DOMINIQUE VALLA, M. D.; NICOLE CASADEVALL, M.D.; CATHERINE LACOMBE, M.D.; BRUNO VARET, M.D.; EUGENE GOLDWASSER, M.D.; DOMINIQUE FRANCO, M.D.; JEAN-NOEL MAILLARD, M.D.; E. ALEXANDRE PARIENTE, M.D.; MICHEL LEPORRIER, M.D.; BERNARD RUEFF, M.D.; ODILE MULLER; JEAN-PIERRE BENHAMOU, M.D.
We assessed the prevalence of overt and latent primary myeloproliferative disorders in hepatic vein thrombosis. Cultures of bone marrow or peripheral blood mononuclear cells were done in 20 patients with Budd-Chiari syndrome. Erythroid colony formation in the absence of erythropoietin, which is a reliable indicator for a primary myeloproliferative disorder, was seen in 16 patients in whom Budd-Chiari syndrome was due to hepatic vein thrombosis, including 13 women aged 18 to 45 years. Among these 16 patients, the conventional criteria for the diagnosis of a primary myeloproliferative disorder were met in only 2. Primary myeloproliferative disorder, often without peripheral blood changes, is a major cause of hepatic vein thrombosis in young women.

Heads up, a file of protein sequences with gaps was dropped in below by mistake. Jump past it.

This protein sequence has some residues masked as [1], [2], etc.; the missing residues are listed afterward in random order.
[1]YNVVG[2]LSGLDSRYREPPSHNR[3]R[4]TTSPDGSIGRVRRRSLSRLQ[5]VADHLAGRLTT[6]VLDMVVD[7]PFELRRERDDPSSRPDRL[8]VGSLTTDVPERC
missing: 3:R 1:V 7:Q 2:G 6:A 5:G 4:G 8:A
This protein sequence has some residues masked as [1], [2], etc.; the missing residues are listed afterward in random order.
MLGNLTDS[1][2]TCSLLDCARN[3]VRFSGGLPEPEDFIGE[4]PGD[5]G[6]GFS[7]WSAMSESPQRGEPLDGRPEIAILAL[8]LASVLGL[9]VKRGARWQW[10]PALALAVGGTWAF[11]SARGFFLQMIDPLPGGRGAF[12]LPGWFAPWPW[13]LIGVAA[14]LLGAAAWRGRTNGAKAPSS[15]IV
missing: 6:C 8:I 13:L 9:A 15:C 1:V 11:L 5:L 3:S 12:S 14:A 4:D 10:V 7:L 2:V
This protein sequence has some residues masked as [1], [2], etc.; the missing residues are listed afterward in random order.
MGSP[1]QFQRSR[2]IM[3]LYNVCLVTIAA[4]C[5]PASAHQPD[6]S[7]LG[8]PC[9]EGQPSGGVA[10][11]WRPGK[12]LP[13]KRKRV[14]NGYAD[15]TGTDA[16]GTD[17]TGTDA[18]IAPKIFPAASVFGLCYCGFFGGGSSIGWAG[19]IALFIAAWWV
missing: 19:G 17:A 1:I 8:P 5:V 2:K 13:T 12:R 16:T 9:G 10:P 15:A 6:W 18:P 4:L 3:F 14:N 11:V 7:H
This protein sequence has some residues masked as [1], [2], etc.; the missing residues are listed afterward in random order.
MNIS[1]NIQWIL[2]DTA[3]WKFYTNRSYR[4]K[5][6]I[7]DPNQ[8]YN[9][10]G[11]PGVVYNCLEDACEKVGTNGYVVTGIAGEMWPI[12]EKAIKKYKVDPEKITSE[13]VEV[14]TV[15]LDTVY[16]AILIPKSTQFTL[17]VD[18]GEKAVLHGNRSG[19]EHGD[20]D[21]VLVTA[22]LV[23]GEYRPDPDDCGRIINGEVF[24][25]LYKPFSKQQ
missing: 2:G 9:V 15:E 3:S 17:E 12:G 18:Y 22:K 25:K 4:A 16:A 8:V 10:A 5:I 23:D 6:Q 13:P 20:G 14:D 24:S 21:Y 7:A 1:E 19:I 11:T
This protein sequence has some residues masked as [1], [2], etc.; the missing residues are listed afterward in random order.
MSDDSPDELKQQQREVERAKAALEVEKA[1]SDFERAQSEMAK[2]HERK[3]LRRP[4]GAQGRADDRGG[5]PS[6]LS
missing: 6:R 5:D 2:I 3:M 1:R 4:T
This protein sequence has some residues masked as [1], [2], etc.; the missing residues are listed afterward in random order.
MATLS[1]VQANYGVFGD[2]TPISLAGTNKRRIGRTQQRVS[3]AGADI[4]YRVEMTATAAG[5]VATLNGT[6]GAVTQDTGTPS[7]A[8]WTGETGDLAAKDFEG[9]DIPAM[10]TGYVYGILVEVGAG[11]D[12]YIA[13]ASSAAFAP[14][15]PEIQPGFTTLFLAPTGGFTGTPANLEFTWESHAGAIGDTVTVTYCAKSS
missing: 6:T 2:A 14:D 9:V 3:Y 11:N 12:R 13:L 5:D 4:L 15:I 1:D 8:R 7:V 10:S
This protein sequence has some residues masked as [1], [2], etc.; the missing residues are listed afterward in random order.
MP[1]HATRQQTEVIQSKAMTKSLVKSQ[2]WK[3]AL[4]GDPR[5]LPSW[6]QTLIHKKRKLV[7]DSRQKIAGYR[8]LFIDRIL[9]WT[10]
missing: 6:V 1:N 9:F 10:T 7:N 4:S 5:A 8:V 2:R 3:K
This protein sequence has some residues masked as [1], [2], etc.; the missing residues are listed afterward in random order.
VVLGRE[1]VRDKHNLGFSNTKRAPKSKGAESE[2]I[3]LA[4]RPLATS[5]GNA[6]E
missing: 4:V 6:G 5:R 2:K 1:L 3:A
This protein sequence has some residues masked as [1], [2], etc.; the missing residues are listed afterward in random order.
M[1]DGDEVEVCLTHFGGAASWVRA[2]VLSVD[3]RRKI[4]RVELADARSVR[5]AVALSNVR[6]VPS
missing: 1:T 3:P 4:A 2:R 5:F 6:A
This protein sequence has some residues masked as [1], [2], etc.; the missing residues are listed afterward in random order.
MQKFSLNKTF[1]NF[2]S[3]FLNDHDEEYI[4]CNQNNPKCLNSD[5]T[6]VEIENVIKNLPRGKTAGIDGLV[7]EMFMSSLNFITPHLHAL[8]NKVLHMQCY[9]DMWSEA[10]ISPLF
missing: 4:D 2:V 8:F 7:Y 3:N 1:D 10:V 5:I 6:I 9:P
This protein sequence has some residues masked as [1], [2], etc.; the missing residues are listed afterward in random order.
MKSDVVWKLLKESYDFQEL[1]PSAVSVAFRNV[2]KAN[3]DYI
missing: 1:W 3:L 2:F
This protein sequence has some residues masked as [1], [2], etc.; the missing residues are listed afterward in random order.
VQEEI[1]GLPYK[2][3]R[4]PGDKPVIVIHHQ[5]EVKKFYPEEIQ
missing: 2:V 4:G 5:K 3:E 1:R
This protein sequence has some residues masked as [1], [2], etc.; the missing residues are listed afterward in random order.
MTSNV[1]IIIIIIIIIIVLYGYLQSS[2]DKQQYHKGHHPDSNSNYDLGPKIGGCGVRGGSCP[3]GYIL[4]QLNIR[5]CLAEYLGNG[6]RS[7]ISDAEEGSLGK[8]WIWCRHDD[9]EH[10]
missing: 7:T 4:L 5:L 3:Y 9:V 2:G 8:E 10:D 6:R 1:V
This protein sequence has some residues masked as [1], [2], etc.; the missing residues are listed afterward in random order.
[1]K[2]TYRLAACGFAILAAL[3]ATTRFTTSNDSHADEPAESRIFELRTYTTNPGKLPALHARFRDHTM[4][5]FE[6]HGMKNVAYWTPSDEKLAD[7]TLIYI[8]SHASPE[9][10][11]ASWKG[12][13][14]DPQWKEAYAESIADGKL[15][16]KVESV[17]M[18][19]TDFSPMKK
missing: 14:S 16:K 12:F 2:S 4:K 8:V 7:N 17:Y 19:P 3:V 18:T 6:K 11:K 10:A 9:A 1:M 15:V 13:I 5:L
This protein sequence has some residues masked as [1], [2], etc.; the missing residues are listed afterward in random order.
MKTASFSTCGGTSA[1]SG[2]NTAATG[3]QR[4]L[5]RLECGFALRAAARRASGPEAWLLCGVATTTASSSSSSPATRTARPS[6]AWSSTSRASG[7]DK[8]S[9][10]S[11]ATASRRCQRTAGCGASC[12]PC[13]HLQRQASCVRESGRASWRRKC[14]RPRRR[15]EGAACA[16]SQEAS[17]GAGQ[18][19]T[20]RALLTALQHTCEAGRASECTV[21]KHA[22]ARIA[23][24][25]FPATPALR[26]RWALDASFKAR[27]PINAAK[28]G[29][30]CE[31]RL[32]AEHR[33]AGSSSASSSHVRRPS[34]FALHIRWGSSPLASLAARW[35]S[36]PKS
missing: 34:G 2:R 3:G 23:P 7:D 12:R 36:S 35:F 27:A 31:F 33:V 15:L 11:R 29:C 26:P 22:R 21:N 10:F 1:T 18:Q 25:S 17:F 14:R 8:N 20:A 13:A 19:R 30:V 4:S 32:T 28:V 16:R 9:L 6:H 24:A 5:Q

VALLA D, CASADEVALL N, LACOMBE C, et al. Primary Myeloproliferative Disorder and Hepatic Vein Thrombosis: A Prospective Study of Erythroid Colony Formation In Vitro in 20 Patients with Budd-Chiari Syndrome. Ann Intern Med. 1985;103:329–334. doi: https://doi.org/10.7326/0003-4819-103-3-329
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Published: Ann Intern Med. 1985;103(3):329-334.
Gastroenterology/Hepatology, Hematology/Oncology, Liver Disease.
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